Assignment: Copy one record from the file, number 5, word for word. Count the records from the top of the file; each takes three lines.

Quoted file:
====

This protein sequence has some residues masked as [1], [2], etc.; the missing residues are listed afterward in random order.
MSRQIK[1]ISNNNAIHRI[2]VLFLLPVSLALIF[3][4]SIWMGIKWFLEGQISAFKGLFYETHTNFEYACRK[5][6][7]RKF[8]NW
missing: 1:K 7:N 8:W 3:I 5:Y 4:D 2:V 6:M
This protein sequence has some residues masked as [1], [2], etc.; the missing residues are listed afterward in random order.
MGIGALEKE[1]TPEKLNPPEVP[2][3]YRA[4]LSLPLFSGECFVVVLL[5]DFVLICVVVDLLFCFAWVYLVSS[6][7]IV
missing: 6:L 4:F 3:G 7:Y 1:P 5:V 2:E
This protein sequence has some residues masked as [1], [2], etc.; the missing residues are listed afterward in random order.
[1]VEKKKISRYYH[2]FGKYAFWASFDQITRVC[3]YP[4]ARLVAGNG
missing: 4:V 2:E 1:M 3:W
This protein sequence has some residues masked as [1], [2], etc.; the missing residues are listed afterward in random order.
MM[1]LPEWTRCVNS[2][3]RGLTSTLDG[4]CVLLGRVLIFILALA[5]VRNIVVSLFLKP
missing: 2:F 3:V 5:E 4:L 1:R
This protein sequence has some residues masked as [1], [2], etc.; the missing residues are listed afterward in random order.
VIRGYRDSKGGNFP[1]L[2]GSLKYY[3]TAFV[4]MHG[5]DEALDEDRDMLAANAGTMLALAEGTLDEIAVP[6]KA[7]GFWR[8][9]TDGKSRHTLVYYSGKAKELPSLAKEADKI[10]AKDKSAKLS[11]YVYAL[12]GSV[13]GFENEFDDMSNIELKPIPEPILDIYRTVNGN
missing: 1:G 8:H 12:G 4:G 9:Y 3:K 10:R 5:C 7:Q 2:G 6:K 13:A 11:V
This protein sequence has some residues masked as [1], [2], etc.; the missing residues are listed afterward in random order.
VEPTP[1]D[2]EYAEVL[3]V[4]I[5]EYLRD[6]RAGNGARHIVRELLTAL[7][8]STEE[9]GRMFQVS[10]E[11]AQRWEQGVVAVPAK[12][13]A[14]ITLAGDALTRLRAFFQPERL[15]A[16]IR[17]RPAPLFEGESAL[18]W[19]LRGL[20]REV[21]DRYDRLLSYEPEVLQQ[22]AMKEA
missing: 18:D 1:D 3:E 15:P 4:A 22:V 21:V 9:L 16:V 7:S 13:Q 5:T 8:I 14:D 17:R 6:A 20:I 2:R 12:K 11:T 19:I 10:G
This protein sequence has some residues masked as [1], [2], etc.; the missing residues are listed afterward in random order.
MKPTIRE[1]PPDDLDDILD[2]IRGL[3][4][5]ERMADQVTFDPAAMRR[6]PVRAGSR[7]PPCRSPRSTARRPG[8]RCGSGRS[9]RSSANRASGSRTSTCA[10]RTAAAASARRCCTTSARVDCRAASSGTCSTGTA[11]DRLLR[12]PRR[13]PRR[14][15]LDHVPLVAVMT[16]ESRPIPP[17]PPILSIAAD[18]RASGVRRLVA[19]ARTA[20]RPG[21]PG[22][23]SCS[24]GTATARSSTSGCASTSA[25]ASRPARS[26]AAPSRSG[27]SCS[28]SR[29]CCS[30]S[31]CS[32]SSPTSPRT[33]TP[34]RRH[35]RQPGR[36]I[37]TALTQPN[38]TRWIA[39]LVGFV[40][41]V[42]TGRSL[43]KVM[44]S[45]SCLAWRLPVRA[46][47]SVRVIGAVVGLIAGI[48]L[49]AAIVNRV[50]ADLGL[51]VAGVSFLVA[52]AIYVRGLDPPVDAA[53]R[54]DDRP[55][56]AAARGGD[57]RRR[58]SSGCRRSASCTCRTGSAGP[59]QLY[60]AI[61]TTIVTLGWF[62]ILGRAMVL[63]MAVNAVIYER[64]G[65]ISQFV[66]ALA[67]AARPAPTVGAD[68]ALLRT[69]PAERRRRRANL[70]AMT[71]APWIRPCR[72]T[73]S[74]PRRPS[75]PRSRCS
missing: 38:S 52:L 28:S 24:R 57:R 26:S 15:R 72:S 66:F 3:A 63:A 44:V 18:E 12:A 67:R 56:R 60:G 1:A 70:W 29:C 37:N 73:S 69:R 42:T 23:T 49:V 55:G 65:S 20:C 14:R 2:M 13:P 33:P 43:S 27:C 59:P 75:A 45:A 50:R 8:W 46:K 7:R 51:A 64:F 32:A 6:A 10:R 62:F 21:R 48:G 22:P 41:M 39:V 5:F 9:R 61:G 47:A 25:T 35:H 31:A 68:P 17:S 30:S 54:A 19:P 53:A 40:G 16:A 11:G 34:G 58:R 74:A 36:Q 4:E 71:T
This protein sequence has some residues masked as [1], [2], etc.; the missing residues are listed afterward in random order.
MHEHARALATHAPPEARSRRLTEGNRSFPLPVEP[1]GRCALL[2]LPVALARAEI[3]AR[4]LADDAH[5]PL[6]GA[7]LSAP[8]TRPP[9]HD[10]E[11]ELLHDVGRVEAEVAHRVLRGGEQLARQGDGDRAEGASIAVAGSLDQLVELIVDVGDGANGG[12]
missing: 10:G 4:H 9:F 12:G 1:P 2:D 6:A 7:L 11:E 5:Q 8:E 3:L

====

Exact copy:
This protein sequence has some residues masked as [1], [2], etc.; the missing residues are listed afterward in random order.
VIRGYRDSKGGNFP[1]L[2]GSLKYY[3]TAFV[4]MHG[5]DEALDEDRDMLAANAGTMLALAEGTLDEIAVP[6]KA[7]GFWR[8][9]TDGKSRHTLVYYSGKAKELPSLAKEADKI[10]AKDKSAKLS[11]YVYAL[12]GSV[13]GFENEFDDMSNIELKPIPEPILDIYRTVNGN
missing: 1:G 8:H 12:G 4:G 9:Y 3:K 10:R 5:C 7:Q 2:G 6:K 13:A 11:V